Weir Improvements Boost River Mole Salmon
Populations of Atlantic salmon, sea trout and lampreys appear to be booming in Devon’s River Mole after two consecutive years of record breaking returns.
Over recent decades salmon populations have been in decline in many rivers across the south west but the River Mole appears to be bucking the trend, thanks to some major works carried out in 2010 on a weir at the base of the Mole, a tributary of the River Taw.
Head Weir was once a 3m high, smooth-faced concrete structure that spanned the river channel, preventing migratory species of fish, such as salmon and sea trout from reaching their spawning and nursery grounds further upstream.
Thanks to a project undertaken by the Westcountry Rivers Trust, the Environment Agency and the River Taw Fisheries Association, the old weir was removed two years ago and a new state-of-the-art natural pool and riffle system was installed, the first of its kind in Britain. It is designed to restore more natural flow and channel characteristics that allow fish migration while still ensuring that some of the flow is diverted to the historic Head Mill (the original reason for there being a weir on the site). The new construction has been named ‘Head Weir Falls’.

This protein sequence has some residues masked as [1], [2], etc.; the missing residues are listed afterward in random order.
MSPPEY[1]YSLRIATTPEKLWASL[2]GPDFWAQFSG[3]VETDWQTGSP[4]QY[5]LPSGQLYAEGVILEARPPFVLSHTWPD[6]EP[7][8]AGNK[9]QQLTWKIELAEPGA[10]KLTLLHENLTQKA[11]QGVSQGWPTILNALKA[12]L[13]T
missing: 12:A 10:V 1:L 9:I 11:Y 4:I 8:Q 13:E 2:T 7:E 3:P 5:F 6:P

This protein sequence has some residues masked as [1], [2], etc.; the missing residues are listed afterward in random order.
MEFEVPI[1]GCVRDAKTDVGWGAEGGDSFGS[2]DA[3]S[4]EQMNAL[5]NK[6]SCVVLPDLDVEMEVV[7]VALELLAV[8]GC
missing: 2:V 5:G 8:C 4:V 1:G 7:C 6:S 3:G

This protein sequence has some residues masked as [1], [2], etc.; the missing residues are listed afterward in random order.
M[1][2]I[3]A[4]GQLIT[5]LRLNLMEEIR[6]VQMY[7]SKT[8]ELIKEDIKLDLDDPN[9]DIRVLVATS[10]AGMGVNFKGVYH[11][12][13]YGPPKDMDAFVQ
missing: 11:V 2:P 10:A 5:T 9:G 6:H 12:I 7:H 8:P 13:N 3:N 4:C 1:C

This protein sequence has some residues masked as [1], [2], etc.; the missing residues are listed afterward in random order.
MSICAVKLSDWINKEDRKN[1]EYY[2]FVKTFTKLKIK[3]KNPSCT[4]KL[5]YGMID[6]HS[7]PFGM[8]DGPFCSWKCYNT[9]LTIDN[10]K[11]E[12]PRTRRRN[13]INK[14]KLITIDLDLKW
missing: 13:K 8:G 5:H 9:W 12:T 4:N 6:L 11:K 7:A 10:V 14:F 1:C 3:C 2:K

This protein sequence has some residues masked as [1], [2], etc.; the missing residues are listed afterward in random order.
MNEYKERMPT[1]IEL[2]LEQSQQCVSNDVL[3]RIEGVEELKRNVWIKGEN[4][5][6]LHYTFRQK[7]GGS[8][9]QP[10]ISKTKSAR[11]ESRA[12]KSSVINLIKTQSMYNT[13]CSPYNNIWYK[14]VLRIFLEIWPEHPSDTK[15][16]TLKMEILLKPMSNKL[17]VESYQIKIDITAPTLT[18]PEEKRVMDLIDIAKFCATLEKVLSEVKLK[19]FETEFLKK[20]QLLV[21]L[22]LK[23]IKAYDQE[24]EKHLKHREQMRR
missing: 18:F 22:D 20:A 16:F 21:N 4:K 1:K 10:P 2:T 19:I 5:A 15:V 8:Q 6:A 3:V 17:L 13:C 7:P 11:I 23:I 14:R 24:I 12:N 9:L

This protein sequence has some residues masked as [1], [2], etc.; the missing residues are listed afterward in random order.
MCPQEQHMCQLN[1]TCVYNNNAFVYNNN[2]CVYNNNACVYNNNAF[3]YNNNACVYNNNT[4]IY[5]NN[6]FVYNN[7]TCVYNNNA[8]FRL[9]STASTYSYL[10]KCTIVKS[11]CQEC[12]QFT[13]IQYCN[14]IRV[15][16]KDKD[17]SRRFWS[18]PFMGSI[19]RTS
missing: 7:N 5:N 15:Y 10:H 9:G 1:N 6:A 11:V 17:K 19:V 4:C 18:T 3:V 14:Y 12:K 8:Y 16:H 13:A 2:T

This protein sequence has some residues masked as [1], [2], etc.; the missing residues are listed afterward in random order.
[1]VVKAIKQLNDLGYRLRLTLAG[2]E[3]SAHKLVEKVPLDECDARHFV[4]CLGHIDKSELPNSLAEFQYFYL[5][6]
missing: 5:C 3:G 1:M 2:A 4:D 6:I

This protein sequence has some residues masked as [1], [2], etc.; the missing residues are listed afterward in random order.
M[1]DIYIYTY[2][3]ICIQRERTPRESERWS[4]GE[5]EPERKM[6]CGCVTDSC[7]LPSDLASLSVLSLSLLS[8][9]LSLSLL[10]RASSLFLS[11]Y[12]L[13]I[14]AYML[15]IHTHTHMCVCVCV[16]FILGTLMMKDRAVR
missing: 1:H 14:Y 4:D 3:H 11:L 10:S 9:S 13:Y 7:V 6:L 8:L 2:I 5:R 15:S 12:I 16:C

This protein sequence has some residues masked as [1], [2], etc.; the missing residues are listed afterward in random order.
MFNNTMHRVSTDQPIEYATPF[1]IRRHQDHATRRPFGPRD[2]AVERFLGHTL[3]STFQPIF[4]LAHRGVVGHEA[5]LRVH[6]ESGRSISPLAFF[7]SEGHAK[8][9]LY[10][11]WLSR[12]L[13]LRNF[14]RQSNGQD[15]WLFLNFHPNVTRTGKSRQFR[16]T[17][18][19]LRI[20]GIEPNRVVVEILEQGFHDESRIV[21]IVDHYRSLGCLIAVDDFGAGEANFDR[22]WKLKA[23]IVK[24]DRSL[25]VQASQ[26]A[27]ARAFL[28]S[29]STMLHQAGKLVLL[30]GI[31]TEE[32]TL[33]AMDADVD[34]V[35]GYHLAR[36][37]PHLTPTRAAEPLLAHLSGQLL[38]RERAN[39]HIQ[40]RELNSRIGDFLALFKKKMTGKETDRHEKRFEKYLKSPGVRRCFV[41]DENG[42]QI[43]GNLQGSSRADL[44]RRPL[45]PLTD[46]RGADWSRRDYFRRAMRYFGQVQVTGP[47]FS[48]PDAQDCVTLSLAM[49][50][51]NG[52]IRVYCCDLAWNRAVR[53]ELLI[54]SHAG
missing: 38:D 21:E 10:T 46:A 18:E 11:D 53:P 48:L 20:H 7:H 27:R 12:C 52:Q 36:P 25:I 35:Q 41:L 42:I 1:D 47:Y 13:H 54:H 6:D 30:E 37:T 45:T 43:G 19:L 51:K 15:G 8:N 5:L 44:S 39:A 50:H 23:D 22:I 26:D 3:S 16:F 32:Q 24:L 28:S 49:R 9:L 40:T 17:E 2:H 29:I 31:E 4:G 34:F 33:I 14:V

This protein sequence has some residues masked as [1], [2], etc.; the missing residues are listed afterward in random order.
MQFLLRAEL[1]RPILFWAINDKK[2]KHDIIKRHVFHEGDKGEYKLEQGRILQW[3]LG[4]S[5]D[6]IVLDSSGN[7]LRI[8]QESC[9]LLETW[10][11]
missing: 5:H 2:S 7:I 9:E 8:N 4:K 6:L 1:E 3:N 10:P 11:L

This hasn’t just been good news for Atlantic salmon and sea trout populations. Since completion of the work, there have also been several sightings of one of the most primitive species of fish alive today, the sea lamprey. Sea lampreys spend most of their life out at sea but, like salmon, migrate back to freshwater rivers to spawn. The Westcountry Rivers Trust will be continuing work to improve passage for fish throughout the River Taw system as part of the Taw River Improvement Project, a three year project funded by Riparian owners and the Catchment Restoration Fund (CRF).
The project to replace Head Weir was delivered by the Westcountry Rivers Trust in collaboration with riparian owners on the River Taw and the Environment Agency. The Westcountry Rivers Trust is an environmental charity established in 1994 to secure the preservation, protection, development and improvement of the rivers, streams, watercourses and water impoundments in the Westcountry and to advance the education of the public in the management of water.
The Taw River Improvement Project (TRIP) is being delivered by the Westcountry Rivers Trust, who made the successful bid to the Environment Agency for funding from the Catchment Restoration Fund (CRF).
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